February 13, 2012 | Unregistered CommenterChris (@xcagg)

Is it secure to email yourself a public key without encryption?

August 24, 2012 | Unregistered Commenterb

Well, your public key is just that – public :) You're handing it out so people can encrypt mails intended for you to decrypt using the matching private key.

If you're referring to mailing yourself your private key to install it on the iPhone, you should give the key a passphrase as described in the post to make that mode of transfer secure. If you're still uncomfortable about that, you can use the iPhone Configuration Utility to install the certificate.

August 25, 2012 | Registered CommenterSven A. Schmidt

I tried this with iOS 6 (on an iPhone 4 and an iPad 3) and was not completely successful. Exporting and transferring the certificate in P12 format to the devices works, as does importing the certificates. The Mail app then is able to decrypt e-mail and verify S/MIME signatures. However, encryption does not work. In the advanced settings for the mail accounts, I can enable S/MIME, but when I then try to enable either e-mail signing or encryption, iOS tells me that no valid certificates are available.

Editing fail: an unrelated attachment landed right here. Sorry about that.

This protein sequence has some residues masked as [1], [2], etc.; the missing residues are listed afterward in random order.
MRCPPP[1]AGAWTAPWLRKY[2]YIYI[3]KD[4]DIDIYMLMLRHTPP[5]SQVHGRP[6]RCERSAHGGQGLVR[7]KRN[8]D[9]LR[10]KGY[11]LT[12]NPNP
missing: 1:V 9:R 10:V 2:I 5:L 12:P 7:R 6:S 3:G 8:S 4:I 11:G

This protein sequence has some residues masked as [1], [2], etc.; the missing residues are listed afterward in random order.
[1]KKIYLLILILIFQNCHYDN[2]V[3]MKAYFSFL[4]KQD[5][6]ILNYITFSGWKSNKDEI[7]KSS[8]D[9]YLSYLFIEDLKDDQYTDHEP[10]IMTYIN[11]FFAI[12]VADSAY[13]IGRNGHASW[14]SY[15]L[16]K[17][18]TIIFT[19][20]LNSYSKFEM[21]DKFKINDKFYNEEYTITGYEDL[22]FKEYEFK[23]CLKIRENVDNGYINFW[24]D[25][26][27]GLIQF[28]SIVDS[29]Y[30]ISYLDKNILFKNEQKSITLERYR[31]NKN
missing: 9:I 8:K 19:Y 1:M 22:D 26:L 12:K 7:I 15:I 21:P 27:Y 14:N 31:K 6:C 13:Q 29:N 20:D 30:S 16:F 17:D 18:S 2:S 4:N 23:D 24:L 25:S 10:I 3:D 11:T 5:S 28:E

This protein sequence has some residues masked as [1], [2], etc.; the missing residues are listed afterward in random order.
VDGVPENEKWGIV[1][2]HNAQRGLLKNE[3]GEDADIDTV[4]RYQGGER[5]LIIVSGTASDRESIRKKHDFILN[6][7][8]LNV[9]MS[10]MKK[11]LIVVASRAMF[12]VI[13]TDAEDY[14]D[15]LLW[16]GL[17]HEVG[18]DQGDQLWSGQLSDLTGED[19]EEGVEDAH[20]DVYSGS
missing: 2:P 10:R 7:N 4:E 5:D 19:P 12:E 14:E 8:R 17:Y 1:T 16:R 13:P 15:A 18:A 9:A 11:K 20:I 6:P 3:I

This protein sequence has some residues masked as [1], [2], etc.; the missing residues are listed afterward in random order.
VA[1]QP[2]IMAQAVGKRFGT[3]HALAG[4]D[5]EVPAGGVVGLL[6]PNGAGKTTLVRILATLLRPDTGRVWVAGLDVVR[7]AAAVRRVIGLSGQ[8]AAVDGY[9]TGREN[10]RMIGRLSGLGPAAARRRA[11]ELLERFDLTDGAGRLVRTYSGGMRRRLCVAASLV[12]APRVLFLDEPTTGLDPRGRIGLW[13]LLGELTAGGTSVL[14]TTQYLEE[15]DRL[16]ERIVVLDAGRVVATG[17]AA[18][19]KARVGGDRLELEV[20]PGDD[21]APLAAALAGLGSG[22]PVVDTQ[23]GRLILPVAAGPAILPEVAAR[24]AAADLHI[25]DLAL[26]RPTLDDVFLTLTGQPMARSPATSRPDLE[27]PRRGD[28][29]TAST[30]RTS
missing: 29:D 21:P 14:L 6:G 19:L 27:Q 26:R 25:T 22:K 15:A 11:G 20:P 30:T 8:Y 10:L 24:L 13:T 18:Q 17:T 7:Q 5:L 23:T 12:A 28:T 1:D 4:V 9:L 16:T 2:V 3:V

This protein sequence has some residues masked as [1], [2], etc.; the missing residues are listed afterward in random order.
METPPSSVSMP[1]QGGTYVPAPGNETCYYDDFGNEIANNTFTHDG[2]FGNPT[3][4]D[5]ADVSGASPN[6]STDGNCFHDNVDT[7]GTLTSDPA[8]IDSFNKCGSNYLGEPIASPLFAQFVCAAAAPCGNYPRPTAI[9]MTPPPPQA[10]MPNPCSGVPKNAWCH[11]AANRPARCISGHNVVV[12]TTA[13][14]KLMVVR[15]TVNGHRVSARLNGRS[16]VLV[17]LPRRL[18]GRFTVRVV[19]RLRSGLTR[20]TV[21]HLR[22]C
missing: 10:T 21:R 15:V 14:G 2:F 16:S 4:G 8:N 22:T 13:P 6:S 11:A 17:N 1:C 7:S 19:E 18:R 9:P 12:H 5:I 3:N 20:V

I tried self-signed certificates and "real" certs signed by my own CA. The CA root certificate I also imported on the iOS devices, and all certs are listed as trusted iOS profiles. Signing and encrypting with said certificates works fine with the OS X 10.8 Apple Mail client.

Any ideas?

September 22, 2012 | Unregistered CommenterRalph

Hi Ralph, I've seen a problem like that even on iOS 5 but did not yet have time to investigate further. I need to set up my certificates again soon and will hopefully be able to say more then.

September 28, 2012 | Registered CommenterSven A. Schmidt

Looks like I found the reason why some certificates were not selectable in iOS: the certs in question, all created with OpenSSL, were either missing nsCertType = email or keyUsage = dataEncipherment. In these cases, iOS was correct not to offer the certificates for S/MIME. With the appropriate extensions/attributes present, OpenSSL generated certificates can be used without a fuzz.

September 29, 2012 | Unregistered CommenterRalph